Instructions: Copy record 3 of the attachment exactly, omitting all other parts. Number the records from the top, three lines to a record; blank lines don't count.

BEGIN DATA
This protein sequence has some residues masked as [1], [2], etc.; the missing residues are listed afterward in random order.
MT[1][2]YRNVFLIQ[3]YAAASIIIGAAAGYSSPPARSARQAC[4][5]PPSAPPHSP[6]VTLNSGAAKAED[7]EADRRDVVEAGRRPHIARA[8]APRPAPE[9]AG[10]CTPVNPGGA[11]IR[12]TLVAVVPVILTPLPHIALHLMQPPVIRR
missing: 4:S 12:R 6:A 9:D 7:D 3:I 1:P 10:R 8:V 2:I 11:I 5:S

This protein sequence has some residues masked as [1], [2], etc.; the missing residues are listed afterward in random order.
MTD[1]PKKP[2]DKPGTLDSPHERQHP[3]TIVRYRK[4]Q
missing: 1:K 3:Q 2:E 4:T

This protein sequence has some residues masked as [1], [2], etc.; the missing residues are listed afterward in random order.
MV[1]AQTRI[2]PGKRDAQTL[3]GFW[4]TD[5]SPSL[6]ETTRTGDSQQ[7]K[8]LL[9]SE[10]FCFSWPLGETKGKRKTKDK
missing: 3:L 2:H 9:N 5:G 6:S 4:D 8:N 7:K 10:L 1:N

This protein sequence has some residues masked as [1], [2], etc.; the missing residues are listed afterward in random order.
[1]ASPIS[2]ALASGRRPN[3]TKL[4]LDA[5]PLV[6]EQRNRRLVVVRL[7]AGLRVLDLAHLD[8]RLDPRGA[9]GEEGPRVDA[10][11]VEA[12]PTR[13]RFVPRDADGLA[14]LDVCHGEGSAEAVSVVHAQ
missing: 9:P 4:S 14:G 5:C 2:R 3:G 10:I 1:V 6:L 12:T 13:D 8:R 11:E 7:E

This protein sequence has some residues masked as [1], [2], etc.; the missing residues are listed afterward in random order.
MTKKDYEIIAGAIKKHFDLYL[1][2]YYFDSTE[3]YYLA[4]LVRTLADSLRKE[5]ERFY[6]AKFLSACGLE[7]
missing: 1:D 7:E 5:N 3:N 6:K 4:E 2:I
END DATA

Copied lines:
This protein sequence has some residues masked as [1], [2], etc.; the missing residues are listed afterward in random order.
MV[1]AQTRI[2]PGKRDAQTL[3]GFW[4]TD[5]SPSL[6]ETTRTGDSQQ[7]K[8]LL[9]SE[10]FCFSWPLGETKGKRKTKDK
missing: 3:L 2:H 9:N 5:G 6:S 4:D 8:N 7:K 10:L 1:N